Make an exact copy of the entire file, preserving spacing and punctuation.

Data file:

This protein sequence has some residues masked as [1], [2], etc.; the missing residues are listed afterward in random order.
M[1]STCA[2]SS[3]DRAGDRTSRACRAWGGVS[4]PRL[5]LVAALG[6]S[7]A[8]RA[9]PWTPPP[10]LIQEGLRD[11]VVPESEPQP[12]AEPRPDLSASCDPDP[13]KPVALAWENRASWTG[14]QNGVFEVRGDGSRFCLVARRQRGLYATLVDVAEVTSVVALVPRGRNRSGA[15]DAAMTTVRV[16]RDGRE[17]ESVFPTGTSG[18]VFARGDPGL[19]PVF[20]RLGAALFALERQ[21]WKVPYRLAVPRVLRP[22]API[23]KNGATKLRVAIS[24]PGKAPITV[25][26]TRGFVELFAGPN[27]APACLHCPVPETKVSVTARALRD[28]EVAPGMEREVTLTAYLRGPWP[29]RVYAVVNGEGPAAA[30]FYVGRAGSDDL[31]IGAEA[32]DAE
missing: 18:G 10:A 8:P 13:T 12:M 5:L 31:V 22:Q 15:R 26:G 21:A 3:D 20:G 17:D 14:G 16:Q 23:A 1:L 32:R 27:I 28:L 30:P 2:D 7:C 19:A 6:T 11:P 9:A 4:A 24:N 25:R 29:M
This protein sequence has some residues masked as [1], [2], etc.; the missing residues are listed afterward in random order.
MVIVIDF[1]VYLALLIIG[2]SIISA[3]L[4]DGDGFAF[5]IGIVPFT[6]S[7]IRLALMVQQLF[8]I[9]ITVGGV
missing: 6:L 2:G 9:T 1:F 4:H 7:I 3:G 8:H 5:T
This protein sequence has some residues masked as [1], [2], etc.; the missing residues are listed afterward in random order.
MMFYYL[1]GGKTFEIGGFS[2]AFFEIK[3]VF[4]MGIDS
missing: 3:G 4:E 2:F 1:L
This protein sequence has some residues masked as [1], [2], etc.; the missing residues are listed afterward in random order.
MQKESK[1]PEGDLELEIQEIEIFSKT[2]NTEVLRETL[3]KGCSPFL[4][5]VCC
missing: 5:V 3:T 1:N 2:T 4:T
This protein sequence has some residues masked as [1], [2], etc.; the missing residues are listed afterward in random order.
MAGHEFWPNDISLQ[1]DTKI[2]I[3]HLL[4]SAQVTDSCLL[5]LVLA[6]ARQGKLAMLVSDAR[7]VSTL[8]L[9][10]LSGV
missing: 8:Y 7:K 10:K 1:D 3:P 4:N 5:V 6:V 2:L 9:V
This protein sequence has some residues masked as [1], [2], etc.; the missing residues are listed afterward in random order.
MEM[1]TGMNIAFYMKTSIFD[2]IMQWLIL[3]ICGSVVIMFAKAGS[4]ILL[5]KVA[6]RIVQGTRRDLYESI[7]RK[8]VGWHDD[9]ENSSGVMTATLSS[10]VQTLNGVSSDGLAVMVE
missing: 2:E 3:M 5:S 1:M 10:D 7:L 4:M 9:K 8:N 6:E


This protein sequence has some residues masked as [1], [2], etc.; the missing residues are listed afterward in random order.
M[1]STCA[2]SS[3]DRAGDRTSRACRAWGGVS[4]PRL[5]LVAALG[6]S[7]A[8]RA[9]PWTPPP[10]LIQEGLRD[11]VVPESEPQP[12]AEPRPDLSASCDPDP[13]KPVALAWENRASWTG[14]QNGVFEVRGDGSRFCLVARRQRGLYATLVDVAEVTSVVALVPRGRNRSGA[15]DAAMTTVRV[16]RDGRE[17]ESVFPTGTSG[18]VFARGDPGL[19]PVF[20]RLGAALFALERQ[21]WKVPYRLAVPRVLRP[22]API[23]KNGATKLRVAIS[24]PGKAPITV[25][26]TRGFVELFAGPN[27]APACLHCPVPETKVSVTARALRD[28]EVAPGMEREVTLTAYLRGPWP[29]RVYAVVNGEGPAAA[30]FYVGRAGSDDL[31]IGAEA[32]DAE
missing: 18:G 10:A 8:P 13:T 12:M 5:L 31:V 22:Q 15:R 26:G 21:A 3:D 20:G 17:D 14:G 16:Q 23:A 1:L 32:R 27:I 28:L 30:P 2:D 7:C 19:A 6:T 11:P 9:A 4:A 24:N 25:R 29:M
This protein sequence has some residues masked as [1], [2], etc.; the missing residues are listed afterward in random order.
MVIVIDF[1]VYLALLIIG[2]SIISA[3]L[4]DGDGFAF[5]IGIVPFT[6]S[7]IRLALMVQQLF[8]I[9]ITVGGV
missing: 6:L 2:G 9:T 1:F 4:H 7:I 3:G 8:H 5:T
This protein sequence has some residues masked as [1], [2], etc.; the missing residues are listed afterward in random order.
MMFYYL[1]GGKTFEIGGFS[2]AFFEIK[3]VF[4]MGIDS
missing: 3:G 4:E 2:F 1:L
This protein sequence has some residues masked as [1], [2], etc.; the missing residues are listed afterward in random order.
MQKESK[1]PEGDLELEIQEIEIFSKT[2]NTEVLRETL[3]KGCSPFL[4][5]VCC
missing: 5:V 3:T 1:N 2:T 4:T
This protein sequence has some residues masked as [1], [2], etc.; the missing residues are listed afterward in random order.
MAGHEFWPNDISLQ[1]DTKI[2]I[3]HLL[4]SAQVTDSCLL[5]LVLA[6]ARQGKLAMLVSDAR[7]VSTL[8]L[9][10]LSGV
missing: 8:Y 7:K 10:K 1:D 3:P 4:N 5:V 6:V 2:L 9:V
This protein sequence has some residues masked as [1], [2], etc.; the missing residues are listed afterward in random order.
MEM[1]TGMNIAFYMKTSIFD[2]IMQWLIL[3]ICGSVVIMFAKAGS[4]ILL[5]KVA[6]RIVQGTRRDLYESI[7]RK[8]VGWHDD[9]ENSSGVMTATLSS[10]VQTLNGVSSDGLAVMVE
missing: 2:E 3:M 5:S 1:M 10:D 7:L 4:M 9:K 8:N 6:E